Bird-watching is trending in the state of Indiana like wildfire these days. All the bird enthusiasts here are keen on finding time from their schedule to devote to this hobby that is as adventurous as it is calming. Are you among these enthusiasts who are willing to gather as much information about the birds they spot in their backyard?
In this article, we are going to tell you everything you need to know about the different owl species you can spot in Indiana, and how to identify and differentiate between them.
There are seven species of owls who reside in Indiana; six of them belong to the family of true owls, while the seventh is the Barn Owl. Let us learn more about these owls.
Scientific name – Asio flammeus
Body length – 34-43 centimeters (13-17 inches)
Wingspan – 85-110 centimeters (33-43 inches)
Weight – about 206-475 grams
Lifespan – 4 years in the wild; 10 years in captivity
With a medium-sized body covered with mottled brown, the Short-eared owls are members of the true owl family who are known for their flame-colored feathers and mammalian ears.
Yes, these owls have ears unlike any other owl species; ears that are shaped like that of the mammals instead of birds. But you can easily miss out on these unique ears. It is because their ears are always covered with facial hair.
The Short-eared owls show their ears only when they sense a threat around them and want to appear intimidating.
Spotting the Short-eared owls in Indiana is a fairly common event for two reasons; the first being that they live here in abundance. The second reason is, these owls, unlike most of the other owl breeds, are not strict followers of the nocturnal routine and can often be seen flying around in daylight as well.
If you want to spot these owls, your ideal time should be either dusk or dawn, when they are most active. Also, since they build their nests on the ground in open regions, you are more likely to spot them around meadows and grasslands.
Another trait that sets the Short-eared owls apart from the other owls is their sloppy flight. If you see these birds in flight, you will notice that they appear more like a bat than an owl. It is because these birds have an irregular wingbeat that affects their smooth flight.
Scientific name – Asio Otus
Body length – 31-40 centimeters (12-16 inches)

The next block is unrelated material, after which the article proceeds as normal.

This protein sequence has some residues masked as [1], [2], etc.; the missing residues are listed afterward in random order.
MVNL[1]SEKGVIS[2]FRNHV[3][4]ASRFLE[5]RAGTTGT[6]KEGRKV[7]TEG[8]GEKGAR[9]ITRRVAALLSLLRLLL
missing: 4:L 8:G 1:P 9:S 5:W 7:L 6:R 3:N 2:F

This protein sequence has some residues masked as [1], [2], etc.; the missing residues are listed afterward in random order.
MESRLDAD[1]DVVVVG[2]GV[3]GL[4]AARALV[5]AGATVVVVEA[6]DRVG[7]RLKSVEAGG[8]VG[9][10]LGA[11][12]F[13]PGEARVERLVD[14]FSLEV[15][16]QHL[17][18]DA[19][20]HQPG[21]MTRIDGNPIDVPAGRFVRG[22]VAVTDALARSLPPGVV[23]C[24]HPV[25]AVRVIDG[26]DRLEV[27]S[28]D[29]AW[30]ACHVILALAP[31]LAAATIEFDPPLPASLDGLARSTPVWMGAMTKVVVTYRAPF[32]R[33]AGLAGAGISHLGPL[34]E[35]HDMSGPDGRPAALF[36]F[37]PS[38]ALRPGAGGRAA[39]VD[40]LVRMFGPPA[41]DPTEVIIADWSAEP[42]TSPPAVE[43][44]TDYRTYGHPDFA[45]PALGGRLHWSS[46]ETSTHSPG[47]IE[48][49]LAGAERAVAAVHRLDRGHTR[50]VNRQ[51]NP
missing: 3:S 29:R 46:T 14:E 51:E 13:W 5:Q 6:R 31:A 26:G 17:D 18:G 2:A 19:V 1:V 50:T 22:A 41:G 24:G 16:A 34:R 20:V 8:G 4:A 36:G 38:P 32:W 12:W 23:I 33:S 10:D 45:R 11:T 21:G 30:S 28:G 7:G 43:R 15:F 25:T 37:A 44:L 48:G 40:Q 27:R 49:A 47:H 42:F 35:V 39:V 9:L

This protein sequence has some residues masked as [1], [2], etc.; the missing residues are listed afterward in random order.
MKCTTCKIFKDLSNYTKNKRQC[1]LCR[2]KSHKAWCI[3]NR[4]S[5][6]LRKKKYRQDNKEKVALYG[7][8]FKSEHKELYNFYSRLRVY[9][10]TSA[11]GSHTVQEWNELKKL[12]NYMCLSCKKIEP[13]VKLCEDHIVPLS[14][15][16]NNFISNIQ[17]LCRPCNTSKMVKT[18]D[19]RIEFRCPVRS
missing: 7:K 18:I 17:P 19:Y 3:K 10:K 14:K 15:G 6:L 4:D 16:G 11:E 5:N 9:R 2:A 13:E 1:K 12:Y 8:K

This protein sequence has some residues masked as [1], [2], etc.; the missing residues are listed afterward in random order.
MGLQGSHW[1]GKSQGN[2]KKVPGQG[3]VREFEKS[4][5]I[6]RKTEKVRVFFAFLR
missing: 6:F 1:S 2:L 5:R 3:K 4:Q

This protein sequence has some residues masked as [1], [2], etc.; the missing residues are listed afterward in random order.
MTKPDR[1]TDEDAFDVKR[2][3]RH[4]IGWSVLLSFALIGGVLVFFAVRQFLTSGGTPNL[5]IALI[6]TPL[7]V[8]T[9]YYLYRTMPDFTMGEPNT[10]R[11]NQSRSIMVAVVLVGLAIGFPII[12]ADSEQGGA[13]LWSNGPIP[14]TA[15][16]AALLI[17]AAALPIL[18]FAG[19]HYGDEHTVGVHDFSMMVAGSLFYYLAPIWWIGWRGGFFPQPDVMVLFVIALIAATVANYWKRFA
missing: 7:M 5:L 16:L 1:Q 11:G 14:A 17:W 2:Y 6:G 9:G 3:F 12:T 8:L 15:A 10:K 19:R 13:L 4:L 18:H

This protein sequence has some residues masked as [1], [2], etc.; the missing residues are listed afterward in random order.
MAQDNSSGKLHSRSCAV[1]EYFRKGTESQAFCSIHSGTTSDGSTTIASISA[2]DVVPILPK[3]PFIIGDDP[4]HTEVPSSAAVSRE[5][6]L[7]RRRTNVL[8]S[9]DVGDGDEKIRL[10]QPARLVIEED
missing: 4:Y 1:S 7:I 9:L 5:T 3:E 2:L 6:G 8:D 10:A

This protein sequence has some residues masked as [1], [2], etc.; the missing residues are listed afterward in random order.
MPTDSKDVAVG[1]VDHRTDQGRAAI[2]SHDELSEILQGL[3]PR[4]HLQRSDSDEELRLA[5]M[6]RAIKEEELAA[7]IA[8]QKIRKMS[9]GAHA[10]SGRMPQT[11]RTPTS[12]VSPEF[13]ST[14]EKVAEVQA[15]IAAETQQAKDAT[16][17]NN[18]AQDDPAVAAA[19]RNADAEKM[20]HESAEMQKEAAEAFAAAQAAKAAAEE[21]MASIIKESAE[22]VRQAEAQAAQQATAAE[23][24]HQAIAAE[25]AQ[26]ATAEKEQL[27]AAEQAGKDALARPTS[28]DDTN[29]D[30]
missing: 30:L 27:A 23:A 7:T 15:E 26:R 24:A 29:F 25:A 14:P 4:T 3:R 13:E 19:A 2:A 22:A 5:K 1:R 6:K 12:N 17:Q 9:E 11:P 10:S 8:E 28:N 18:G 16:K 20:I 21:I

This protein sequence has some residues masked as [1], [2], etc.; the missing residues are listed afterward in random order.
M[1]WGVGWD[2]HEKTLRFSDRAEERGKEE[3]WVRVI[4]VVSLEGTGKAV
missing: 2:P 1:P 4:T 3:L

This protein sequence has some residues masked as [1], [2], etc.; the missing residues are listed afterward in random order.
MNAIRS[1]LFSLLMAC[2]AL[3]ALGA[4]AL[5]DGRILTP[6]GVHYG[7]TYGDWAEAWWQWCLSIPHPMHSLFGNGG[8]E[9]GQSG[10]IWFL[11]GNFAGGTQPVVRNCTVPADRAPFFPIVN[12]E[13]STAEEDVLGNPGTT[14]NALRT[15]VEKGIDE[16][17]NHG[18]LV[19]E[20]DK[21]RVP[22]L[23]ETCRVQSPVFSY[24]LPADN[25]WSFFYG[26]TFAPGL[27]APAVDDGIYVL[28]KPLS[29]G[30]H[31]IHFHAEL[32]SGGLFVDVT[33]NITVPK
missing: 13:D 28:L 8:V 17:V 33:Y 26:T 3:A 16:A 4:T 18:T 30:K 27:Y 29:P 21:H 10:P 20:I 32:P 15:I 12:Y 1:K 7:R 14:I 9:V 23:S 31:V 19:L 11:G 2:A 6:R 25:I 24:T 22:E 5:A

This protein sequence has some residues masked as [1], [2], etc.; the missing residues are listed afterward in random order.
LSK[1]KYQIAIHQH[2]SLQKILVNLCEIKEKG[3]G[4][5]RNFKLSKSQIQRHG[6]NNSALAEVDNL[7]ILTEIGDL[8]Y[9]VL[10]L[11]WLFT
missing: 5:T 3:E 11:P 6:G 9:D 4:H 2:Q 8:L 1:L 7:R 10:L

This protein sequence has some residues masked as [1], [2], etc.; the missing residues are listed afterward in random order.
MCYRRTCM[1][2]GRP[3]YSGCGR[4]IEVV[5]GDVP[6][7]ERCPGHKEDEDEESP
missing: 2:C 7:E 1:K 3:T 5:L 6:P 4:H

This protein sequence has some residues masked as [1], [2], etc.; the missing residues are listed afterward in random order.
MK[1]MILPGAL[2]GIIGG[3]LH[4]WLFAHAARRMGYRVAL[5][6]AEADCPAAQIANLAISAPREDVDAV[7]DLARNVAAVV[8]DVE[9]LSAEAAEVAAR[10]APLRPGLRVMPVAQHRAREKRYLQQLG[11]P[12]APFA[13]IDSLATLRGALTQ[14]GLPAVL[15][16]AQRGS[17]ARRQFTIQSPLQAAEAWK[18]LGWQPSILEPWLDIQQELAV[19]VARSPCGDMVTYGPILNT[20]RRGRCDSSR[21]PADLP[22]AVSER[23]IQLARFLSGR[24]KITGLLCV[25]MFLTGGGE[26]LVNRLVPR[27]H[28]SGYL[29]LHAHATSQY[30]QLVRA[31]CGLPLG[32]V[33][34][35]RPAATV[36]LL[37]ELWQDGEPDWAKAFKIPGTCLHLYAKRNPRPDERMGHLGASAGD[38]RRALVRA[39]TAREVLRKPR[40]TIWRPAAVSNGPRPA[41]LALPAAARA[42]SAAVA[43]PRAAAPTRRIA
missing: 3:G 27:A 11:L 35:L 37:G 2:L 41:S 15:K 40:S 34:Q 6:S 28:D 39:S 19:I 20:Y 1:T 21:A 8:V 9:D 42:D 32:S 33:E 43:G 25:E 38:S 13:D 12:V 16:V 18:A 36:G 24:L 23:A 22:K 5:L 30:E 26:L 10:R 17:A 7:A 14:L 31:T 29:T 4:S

Wingspan – about 90-100 centimeters
Weight – about 250 grams
Lifespan – about 10-15 years
If the Short-eared owls are easy to spot, their long-eared siblings are quite the opposite. The Long-eared owls are highly secretive in nature and don’t like to be seen in areas densely inhabited by humans.
Moreover, their body is brilliantly colored to provide them the best camouflage in the woods. Another difference between these owls and their short-eared siblings is that while the latter nests in open areas, the former likes to reside in dense deciduous forests.
Although they are called “long-eared”, it is not the ear of these owls that are long, but their tufts. They are also referred to as “Lesser Horned Owls”, because their faces resemble that of the Great Horned Owls, except their tufts are slightly shorter than the latter.
Some bird enthusiasts also call these birds “Cat Owls”, because they believe that their facial features resemble that of a cat.
While the Long-eared owls tend to stay away from the human population, they don’t mind the company of their own species. They are highly social birds who live and travel in large colonies. If you want to spot these birds, you should use their calling sounds. Some of the common sounds they make are “jaiow”, “yip yip”, and a deep “whoop”.
Scientific name – Tyto alba
Body length – 35-50 centimeters (14-20 inches)
Wingspan – 68-105 centimeters (27-41 inches)
Weight – about 220 to 710 grams
Lifespan – about 5-10 years
The Barn owls don’t belong to the family of true owls, and you can easily tell that by taking one look at them. They have a pretty, heart-shaped face with pale brown patches all over their body. Their eyes are darker than most of the other owl species, with a greyish beak that turns downwards towards the edge.
The Barn owls are popular for having irregularly-placed ears that give them an edge over the other owls. The left ear of these birds is placed slightly above their eyes, while the right one is placed slightly below. This irregularity makes them one of the best hunters.
Their hearing capacity lets them locate their prey even under snow or hidden behind dense vegetation. Barns owls are probably the only owls found in Indiana who can hunt bats.
Barn owls have more than over 40 variations, out of which the American Barn owls are by far the largest. It is the American Barn owl that you spot in your backyard.
They build their nests in abandoned barns and church belfries and can be recognized by their calling sound, a long shriek sounding like “shree”. If these owls feel threatened, they make a strange, snake-like hissing sound in their defense.
Great Horned Owl
Scientific name – Bubo virginianus
Body length – 46-63 centimeters (18-25 inches)
Wingspan – up to 145 centimeters (57 inches)
Weight – 1.6 kilograms for males; 1.2 kilograms for females
Lifespan – 13 years in the wild; 29 years in captivity